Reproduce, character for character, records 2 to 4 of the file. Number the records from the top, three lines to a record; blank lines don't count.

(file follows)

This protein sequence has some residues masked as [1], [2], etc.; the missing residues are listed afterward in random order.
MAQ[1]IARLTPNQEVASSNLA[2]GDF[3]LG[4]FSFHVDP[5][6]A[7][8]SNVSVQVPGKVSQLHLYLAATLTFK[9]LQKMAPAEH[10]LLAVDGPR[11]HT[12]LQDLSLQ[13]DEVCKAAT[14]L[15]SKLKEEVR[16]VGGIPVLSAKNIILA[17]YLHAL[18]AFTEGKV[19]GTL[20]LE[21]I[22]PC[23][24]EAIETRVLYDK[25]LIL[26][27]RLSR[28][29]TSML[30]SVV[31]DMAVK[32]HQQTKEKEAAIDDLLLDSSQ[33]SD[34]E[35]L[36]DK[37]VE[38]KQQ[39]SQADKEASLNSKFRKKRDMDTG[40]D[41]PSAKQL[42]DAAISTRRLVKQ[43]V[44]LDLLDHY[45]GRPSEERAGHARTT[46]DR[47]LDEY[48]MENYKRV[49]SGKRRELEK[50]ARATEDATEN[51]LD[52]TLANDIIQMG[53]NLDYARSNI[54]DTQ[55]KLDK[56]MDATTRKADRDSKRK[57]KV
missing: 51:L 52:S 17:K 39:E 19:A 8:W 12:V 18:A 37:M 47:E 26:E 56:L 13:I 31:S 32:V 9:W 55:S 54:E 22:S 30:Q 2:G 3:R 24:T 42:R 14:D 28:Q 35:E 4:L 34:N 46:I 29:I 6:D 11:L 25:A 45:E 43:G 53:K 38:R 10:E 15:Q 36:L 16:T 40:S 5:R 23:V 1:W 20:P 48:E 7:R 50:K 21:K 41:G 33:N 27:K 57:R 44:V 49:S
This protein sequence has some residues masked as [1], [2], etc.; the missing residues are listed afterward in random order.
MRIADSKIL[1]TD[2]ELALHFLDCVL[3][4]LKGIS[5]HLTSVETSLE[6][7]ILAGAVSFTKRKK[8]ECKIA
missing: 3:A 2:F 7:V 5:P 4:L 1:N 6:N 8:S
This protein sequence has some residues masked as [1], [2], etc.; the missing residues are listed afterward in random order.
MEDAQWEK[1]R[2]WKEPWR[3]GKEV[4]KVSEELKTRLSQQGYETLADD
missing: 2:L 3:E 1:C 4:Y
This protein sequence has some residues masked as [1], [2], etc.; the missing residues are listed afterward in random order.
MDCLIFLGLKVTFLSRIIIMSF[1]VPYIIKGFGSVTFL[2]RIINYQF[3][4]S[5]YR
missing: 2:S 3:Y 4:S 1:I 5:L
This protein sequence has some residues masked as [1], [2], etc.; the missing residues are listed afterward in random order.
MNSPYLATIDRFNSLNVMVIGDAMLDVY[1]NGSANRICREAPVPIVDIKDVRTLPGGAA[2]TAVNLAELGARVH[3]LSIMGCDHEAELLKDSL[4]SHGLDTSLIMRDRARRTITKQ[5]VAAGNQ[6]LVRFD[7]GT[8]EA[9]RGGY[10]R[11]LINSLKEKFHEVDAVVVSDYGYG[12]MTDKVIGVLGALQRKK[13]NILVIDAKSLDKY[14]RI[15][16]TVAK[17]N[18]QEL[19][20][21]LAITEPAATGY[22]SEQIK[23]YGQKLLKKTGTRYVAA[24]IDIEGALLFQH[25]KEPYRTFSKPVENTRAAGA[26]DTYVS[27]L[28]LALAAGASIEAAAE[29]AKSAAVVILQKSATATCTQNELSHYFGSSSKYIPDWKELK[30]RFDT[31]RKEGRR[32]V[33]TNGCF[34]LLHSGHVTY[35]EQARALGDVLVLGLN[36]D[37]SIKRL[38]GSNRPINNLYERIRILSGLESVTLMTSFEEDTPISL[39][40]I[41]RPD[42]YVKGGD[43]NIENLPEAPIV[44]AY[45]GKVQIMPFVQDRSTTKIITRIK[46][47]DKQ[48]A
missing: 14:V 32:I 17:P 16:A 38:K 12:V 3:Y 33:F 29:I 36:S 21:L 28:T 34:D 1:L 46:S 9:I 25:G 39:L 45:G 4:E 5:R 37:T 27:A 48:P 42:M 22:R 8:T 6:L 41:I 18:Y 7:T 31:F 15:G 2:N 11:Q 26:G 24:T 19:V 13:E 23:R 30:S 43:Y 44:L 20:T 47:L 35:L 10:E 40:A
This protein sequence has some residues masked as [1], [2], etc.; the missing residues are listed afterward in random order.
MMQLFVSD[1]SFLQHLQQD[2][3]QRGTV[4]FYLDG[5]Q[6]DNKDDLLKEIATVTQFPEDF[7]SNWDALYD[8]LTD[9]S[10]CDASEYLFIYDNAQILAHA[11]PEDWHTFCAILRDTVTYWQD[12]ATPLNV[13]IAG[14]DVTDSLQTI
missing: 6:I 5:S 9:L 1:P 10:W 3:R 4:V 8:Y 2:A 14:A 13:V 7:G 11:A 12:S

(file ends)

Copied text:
This protein sequence has some residues masked as [1], [2], etc.; the missing residues are listed afterward in random order.
MRIADSKIL[1]TD[2]ELALHFLDCVL[3][4]LKGIS[5]HLTSVETSLE[6][7]ILAGAVSFTKRKK[8]ECKIA
missing: 3:A 2:F 7:V 5:P 4:L 1:N 6:N 8:S
This protein sequence has some residues masked as [1], [2], etc.; the missing residues are listed afterward in random order.
MEDAQWEK[1]R[2]WKEPWR[3]GKEV[4]KVSEELKTRLSQQGYETLADD
missing: 2:L 3:E 1:C 4:Y
This protein sequence has some residues masked as [1], [2], etc.; the missing residues are listed afterward in random order.
MDCLIFLGLKVTFLSRIIIMSF[1]VPYIIKGFGSVTFL[2]RIINYQF[3][4]S[5]YR
missing: 2:S 3:Y 4:S 1:I 5:L